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Surgeon Melissa Peters stands in front of a computer screen, as other surgeons stand off in the distance.

Excellence, regardless of gender

In a world where men are RNs and women are doctors, orthopaedic surgeon Melissa Peters, MD, still gets mistaken for a nurse by patients.

Gender roles can lead to stereotypes, but Dr. Peters is one of more than 330,000 professionally active doctors in the U.S. who are also women – a third of the overall physician population.  

This September, Spartanburg Regional joins medical professionals across the United States to celebrate Women in Medicine Month.

Dr. Peters shared her thoughts about the challenges for women in medicine.

What inspired you to get into the field of medicine?

Through grade school and into high school, I was always very interested in science and biology.  However, I had many different ideas for my career path, ranging from marketing to archeology.  As I narrowed down what I was really interested in, human biology and anatomy really drew my interest.

I gravitated toward the medical field after finishing my college intro to biology class and never looked back. It always just felt like the right path.   

What challenges have you faced throughout your career?

Moving to new cities on my own for medical school and residency were great challenges. Those were very exciting times. 

Learning how to balance my career and personal life is a constant challenge. I have been able to see how many physicians, male and female, make it work. 

It is so inspiring to see women who are excelling in their careers also be strong contributors to other community projects, continuing their education with adding other degrees and showing that working mothers are able to continue to be amazing physicians.

I don't have children and, as my husband and I make the decision on whether to have children, I am incredibly lucky to have amazing colleagues to reach out to for advice.

What should women know before pursuing a career in medicine?

Medicine is incredibly rewarding in so many ways. It is hard as well and takes great commitment.

Sometimes your patients come before your family, which can be hard to deal with. Guilt about missing your family for your patients or not being there for your patients because you are taking well-deserved time off is something that you may have to deal with.  Knowing that medicine is truly your passion helps you get through those instances.

Don't let anyone tell you that you shouldn't pursue medicine or a certain subspecialty of medicine because you are female. There are so many women out there that are proving female physicians are able to excel in any area of medicine.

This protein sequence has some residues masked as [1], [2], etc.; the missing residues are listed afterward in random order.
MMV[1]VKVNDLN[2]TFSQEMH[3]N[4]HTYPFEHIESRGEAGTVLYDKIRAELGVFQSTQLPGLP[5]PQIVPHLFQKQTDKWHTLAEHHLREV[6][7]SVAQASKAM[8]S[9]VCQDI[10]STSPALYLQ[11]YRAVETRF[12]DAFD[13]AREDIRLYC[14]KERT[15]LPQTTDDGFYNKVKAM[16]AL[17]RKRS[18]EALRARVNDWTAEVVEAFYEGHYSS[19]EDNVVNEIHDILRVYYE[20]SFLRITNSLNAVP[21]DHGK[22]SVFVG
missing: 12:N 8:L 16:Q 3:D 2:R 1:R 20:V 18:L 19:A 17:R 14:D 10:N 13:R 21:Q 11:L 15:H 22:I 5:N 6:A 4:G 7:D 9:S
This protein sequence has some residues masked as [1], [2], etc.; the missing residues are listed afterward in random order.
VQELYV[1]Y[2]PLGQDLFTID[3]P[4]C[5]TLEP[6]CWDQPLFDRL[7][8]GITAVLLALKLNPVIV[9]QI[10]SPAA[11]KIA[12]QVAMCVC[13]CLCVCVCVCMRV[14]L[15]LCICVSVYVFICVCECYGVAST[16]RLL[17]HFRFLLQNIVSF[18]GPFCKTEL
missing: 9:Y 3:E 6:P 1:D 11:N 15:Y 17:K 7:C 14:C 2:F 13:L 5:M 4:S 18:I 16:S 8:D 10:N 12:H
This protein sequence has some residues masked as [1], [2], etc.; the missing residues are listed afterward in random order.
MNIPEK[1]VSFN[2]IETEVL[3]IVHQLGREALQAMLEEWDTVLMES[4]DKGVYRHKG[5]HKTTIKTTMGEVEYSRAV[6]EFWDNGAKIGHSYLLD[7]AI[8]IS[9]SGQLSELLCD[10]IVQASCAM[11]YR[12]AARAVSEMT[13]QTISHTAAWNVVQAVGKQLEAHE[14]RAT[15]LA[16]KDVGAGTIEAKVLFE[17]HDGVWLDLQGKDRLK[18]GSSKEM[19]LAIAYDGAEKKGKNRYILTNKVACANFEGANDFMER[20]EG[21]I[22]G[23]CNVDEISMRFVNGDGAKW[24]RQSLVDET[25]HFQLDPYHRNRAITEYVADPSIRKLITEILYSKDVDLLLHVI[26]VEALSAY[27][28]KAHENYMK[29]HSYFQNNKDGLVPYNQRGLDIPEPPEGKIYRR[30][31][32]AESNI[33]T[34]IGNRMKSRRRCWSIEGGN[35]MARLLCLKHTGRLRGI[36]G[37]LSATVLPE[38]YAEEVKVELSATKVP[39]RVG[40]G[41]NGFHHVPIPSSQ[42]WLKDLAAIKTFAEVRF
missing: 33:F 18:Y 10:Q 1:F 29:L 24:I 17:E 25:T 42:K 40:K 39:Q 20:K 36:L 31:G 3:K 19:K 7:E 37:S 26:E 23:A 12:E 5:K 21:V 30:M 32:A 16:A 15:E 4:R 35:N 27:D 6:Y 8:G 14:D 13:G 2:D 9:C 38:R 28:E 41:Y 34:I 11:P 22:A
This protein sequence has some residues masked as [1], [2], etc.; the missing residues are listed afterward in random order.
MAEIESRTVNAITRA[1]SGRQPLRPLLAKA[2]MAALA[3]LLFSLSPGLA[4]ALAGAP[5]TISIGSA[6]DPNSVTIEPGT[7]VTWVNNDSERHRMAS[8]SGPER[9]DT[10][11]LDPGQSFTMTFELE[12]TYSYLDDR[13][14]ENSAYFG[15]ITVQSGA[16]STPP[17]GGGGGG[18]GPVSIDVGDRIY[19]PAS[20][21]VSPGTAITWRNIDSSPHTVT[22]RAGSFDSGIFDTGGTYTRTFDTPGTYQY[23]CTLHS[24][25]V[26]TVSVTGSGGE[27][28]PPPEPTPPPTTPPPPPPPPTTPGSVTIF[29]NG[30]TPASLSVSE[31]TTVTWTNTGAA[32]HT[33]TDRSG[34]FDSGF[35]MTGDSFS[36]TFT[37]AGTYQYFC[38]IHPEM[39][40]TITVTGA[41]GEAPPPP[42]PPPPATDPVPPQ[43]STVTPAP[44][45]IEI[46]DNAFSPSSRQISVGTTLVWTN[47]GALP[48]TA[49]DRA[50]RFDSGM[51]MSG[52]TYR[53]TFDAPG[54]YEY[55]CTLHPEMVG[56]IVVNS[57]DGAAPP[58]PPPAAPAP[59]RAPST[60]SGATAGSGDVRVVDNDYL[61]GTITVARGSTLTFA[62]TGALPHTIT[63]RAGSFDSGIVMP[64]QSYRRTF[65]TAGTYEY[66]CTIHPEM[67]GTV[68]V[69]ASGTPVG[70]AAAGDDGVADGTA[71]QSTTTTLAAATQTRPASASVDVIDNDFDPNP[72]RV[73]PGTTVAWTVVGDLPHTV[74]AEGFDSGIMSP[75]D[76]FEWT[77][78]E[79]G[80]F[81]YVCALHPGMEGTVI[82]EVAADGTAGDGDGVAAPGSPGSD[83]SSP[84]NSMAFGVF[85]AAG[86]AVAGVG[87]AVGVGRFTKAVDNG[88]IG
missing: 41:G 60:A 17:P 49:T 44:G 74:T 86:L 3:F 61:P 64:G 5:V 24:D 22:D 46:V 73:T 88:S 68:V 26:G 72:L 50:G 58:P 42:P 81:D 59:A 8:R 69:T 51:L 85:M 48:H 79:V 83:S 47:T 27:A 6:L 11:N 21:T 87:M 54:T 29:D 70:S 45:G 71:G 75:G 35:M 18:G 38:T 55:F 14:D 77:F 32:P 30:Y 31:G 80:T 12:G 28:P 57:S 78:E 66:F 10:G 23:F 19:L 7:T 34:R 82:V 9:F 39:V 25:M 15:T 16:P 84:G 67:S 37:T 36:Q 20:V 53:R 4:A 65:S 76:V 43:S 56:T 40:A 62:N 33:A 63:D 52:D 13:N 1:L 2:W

Don't be afraid to push boundaries and pursue what you are passionate about. If you choose an area of medicine you are passionate about, you will find a way to make it work, no matter the struggles and challenges.

What challenges remain in medicine that are unique to women?

Going into orthopaedic surgery, a very male-dominated field, has its challenges. Fortunately, my male colleagues have been very welcoming to me and I have no ‘horror stories’ about my experiences. 

Oftentimes it is getting it through to patients that I am the doctor and not the nurse that can be very difficult and frustrating. I have the utmost respect for the nurses I work with, and could not do what they do every day with kindness and empathy. But it is hard to constantly have to explain that your role is not a function of your gender.

Women in medicine are still paid at a lower rate than their male colleagues and women are still underrepresented in many subspecialties. I think recognizing and working to change stereotypes is a great step in remedying these issues.

Who mentored you during your career journey? Who do you look up to?

There is an orthopaedic oncologist named Valerae Lewis at MD Anderson who is at the top of her field, respected by her peers and has found a way to balance her career with being mother and wife as well.  She is incredibly inspiring and someone who I admire greatly.

Why do you love being a part of the medical field?

Hearing from patients how appreciative they are that you have helped them in their time of need is extremely rewarding.

How are you working to support and engage future women physicians?

I have been able to work with students at VCOM (Edward Via College of Osteopathic Medicine, in Spartanburg, S.C.) and talk with them about issues that face women in medicine.  It has been a fun and rewarding experience to sit with them talk about my career. 

I hope I have inspired them while they are early in their career and hopefully they will see that surgical subspecialties are not closed off to them because of their gender. I have worked with them through one-on-one mentoring as well as being part of panel discussion groups. 

Melissa Peters, MD, serves as a surgeon at Medical Group of the Carolinas Orthopaedic Trauma Services – Spartanburg and Medical Group of the Carolinas Orthopaedic Surgery – Pelham.